Recommended Read: The Only Pirate at the Party by Lindsey Stirling


YouTube is a fantastic expressive outlet as well as a trove of humble, yet amazing, talent. I’ve enjoyed following and discovering many independent musicians through YouTube, not to mention a host of other entertaining content–from video game demos, to comedy routines, to lifehacking vlogs, to backyard chemistry experiments. It’s wonderful to find so many contributors at all levels of various expertise having a good time sharing what they love. Further, as I carry on in my own career as a writer, I find myself drawn, not only to investigating the production work that goes into creating quality audiobooks on a budget that an independent author like me can afford, but also to observing the creative ways others utilize audiovisual social media to promote themselves, share their work and passions, and connect with their fan base on a more personal level.

YouTube is also a powerful tool. The art of producing an intriguing channel with quality video content, much like producing a quality podcast series, is a media form that fascinates and inspires me. Publishing fiction independently or through a small press is another platform with its own unique challenges to quality and visibility that I’m personally more familiar with, so I can at least sympathize with the amount of work, trial, error, and growth that must go into cultivating a great YouTube channel. This is notwithstanding the incredible advances in digital technology in the past decade that have made sharing one’s work with the world wonderfully accessible.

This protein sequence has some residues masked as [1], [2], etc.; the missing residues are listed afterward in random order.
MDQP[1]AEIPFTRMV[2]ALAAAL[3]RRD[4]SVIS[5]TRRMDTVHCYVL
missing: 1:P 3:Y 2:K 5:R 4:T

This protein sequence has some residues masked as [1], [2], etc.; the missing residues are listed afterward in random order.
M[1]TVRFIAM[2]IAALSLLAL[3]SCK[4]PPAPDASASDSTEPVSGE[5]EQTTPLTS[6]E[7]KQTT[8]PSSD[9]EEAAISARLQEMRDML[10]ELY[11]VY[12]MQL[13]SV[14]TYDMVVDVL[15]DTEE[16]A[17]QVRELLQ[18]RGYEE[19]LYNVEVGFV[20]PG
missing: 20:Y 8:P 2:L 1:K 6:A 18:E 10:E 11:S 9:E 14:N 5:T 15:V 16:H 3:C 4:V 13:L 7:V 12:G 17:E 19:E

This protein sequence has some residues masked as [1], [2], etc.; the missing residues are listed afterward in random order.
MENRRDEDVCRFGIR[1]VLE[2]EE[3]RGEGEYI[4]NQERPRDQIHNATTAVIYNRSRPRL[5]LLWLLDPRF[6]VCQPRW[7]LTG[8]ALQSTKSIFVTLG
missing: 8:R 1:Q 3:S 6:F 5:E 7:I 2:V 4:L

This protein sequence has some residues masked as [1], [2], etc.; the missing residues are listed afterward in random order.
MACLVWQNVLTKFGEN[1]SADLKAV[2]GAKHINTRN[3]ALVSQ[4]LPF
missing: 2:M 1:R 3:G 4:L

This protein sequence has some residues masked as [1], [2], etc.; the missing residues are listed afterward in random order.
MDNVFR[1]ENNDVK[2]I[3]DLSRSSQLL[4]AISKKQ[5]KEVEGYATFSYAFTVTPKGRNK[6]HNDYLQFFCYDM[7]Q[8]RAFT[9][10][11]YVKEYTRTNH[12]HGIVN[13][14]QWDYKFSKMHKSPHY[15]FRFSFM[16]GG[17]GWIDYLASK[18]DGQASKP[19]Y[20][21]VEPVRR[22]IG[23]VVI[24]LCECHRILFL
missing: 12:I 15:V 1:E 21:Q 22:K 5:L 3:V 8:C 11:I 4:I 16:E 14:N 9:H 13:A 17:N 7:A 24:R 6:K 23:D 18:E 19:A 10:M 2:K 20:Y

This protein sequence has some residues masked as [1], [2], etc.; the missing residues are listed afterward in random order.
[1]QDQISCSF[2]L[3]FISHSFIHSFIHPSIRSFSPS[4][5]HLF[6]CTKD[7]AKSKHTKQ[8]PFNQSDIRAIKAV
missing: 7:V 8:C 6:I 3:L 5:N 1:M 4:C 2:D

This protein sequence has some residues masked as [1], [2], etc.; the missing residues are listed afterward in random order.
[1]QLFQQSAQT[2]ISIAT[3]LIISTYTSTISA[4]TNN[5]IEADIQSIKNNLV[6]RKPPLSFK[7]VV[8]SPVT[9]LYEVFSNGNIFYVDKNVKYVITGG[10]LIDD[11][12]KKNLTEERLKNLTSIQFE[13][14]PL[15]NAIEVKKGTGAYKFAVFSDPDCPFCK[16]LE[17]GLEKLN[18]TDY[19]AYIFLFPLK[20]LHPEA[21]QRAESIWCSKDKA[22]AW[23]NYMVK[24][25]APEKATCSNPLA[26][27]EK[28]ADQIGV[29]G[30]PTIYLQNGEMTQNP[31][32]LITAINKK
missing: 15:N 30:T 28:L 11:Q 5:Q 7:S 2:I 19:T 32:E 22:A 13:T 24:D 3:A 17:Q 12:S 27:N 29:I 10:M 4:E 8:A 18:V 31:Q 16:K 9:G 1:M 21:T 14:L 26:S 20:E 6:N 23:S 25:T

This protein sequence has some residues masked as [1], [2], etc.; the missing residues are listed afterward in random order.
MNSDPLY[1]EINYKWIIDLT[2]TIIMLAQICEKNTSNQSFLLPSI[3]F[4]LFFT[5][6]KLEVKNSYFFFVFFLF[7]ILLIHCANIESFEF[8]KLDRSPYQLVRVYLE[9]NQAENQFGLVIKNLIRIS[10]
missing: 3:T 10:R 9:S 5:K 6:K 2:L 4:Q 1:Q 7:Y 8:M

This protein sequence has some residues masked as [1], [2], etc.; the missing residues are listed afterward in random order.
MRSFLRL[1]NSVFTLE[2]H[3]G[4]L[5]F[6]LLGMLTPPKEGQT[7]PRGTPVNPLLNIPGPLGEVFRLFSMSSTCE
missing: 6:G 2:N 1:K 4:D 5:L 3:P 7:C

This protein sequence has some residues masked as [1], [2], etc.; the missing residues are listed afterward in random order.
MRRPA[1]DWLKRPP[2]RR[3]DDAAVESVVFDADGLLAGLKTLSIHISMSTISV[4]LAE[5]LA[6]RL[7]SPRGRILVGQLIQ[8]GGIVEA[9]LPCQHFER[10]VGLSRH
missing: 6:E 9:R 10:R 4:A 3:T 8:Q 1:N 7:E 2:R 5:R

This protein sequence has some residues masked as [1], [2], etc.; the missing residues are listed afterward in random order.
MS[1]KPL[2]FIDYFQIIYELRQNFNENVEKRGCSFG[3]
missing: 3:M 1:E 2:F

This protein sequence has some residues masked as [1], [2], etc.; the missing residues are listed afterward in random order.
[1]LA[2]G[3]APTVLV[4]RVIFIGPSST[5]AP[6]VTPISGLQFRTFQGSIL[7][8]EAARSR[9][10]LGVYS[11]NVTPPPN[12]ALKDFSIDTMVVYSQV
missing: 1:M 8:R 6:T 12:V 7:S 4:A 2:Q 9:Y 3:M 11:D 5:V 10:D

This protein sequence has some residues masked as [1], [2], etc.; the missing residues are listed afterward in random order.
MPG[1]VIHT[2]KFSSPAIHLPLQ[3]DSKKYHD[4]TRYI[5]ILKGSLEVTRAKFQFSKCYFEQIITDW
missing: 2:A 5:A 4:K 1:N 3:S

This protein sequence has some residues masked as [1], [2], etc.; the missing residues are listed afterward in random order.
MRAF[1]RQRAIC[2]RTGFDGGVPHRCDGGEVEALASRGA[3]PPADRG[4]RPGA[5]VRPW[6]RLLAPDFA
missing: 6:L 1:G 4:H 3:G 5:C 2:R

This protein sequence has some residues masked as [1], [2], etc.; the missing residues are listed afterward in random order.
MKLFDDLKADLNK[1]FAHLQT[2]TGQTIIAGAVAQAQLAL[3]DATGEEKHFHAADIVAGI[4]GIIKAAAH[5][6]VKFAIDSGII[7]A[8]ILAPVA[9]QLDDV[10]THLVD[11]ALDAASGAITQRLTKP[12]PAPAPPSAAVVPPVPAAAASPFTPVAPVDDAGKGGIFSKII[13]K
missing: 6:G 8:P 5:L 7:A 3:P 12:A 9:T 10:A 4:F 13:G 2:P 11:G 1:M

I discovered Lindsey Stirling on YouTube when the Piano Guys gave her a shout out on their Facebook page one day. She had her own quirky style–dancing with her violin–and I fell in love with her music as well as the beautiful videos she produced. She’s an independent LDS music artist who has made quite a career for herself that, in many ways, began with, and has been perpetuated by, that meek online platform (YouTube). I downloaded the audiobook of The Only Pirate at the Party because I was intrigued to learn more about the journey of this successful and delightful personality.

Lindsey’s memoir is both candid and wholesome. It is the story of how her faith, family, and upbringing are woven into her drive to keep learning, growing, and experimenting with her talents–even in the face of setbacks–and how these aspects of her life have informed her values and carried her through poignant personal struggles, including an eating disorder. It is an insightful and entertaining read (or listen, in my case), and it’s chock full of quirky humor. The audiobook is narrated by Lindsey herself, which is an additional treat.

Check out The Only Pirate at the Party here on Amazon:

Or find the audiobook here on Audible:

Recommended Read: Over Your Dead Body by Dan Wells